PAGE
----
World News‎ > ‎

Mexican Officials Rescue 275 Workers In "Slave-Like" Conditions

posted 12 Jun 2013, 13:55 by Mpelembe   [ updated 12 Jun 2013, 13:56 ]

Mexican police rescue 275 Mexican workers at a tomato plant, in the western state of Jalisco, who were allegedly held against their will and exploited.

TOLIMAN, JALISCOMEXICO (JUNE 11, 2013) (REUTERS) -  Mexican authorities rescued at least 275 people who were allegedly being held in slave-like conditions at a tomato sorting and packing company in the municipality of Toliman in the western state of Jalisco, officials said.

Authorities on Tuesday (June 11) said the victims, from rural communities in Veracruz, San Luis Potosi and Hidalgo, were found thanks to a report filed by a worker who managed to escape the field last week and alerted authorities in theJalisco state capital city of Guadalajara.

About fifteen families with 39 children, were hoping to improve their living conditions by working for the company Bioparques de Occidente.

The company advertised the jobs on the radio and in communities offering well-paid jobs, food and accommodation for three months. The workers were in fact paid half of what they were promised, regional prosecutor Salvador Gonzalez said.

"They (workers) were offered jobs in Ciudad Guzman where they were offered $100 pesos ($7.85 dollars) per day, schools, accommodation. The offer was attractive. But when they (workers) arrived here they realised it was a different reality. They (Bioparques de Occidente) made them work more than eight hours and didn't pay them $100 pesos."

Gonzalez added the workers were told they could leave if they wanted to, but if they tried to escape and were discovered, they were taken back and beaten. Some were even kept for a month after their contract had expired without pay.

"We could consider a possible privation (of freedom), possible abuse in virtue of the statements by some workers who said they tried to escape but they were found and beaten."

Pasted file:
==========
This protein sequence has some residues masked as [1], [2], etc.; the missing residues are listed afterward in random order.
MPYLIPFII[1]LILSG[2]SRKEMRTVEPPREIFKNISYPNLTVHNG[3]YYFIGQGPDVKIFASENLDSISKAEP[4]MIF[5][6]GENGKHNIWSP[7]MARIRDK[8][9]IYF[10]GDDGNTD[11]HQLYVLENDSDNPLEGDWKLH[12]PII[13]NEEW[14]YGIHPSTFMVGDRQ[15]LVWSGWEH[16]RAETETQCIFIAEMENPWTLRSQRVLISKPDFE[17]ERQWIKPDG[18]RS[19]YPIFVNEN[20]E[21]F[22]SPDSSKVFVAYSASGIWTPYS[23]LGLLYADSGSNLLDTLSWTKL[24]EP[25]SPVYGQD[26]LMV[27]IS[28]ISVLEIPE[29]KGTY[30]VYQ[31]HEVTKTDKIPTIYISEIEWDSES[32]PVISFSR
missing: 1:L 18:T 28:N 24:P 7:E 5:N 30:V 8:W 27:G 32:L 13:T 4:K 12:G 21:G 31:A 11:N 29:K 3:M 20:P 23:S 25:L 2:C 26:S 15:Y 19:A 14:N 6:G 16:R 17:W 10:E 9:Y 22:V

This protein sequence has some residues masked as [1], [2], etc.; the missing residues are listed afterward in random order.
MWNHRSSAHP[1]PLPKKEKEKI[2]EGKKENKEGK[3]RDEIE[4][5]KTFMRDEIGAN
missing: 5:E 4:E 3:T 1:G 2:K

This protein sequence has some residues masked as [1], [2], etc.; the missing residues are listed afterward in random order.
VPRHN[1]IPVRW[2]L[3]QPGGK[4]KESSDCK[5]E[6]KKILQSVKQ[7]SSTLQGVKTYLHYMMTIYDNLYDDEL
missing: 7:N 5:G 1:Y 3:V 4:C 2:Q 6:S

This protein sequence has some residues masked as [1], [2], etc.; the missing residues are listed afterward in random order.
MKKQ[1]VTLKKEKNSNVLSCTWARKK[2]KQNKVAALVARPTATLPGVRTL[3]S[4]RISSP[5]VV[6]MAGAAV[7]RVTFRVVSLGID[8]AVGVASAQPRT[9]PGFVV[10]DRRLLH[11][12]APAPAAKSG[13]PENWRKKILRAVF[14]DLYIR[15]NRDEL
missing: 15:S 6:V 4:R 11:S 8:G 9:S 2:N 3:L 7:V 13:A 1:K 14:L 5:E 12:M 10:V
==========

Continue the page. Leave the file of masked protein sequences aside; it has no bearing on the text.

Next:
The victims - who were held against their will in precarious, dirty, overcrowded conditions - were mainly paid in vouchers redeemable at the company store where items were sold at overblown prices.

One worker said they had been promised even more than the 100 pesos cited by the prosecutor, but that the compnay paid them less and expected them to work more.

"We were told they were going to pay us $120 pesos ($9.42 dollars) but no, they paid us $100 pesos ($7.85 dollars) for 60 buckets of tomatoes and they forced us to work additional hours. They didn't let us out even after finishing our work," said worker, Mariana Martinez.

This worker showed journalists a pay slip with different amounts of money paid per day, as mothers with small children gathered outside their rooms.

Another man showed bruising and marks left on his skin after he was allegedly beaten for trying to escape.

Another worker, Alejandro Acosta, said no consideration was shown to babies and small children.

"We are badly treated here. It's not fair. They should pay us what they owe us in any case! Scoldings in the morning when one has a sick baby. They go to your room, kick the door open and tell you: 'Go to work, now!' If one does not go to work in the field you are not given any food, no food and apart from that you have to work here, sweep the floor, clean toilets, collect rubbish. It's not fair."

Five foremen were arrested for "grave violations and crimes, including the illegal privation of freedom and human trafficking."

Authorities continue to investigate the company, which is based in the city ofCuliacan in the northwest state of Sinaloa.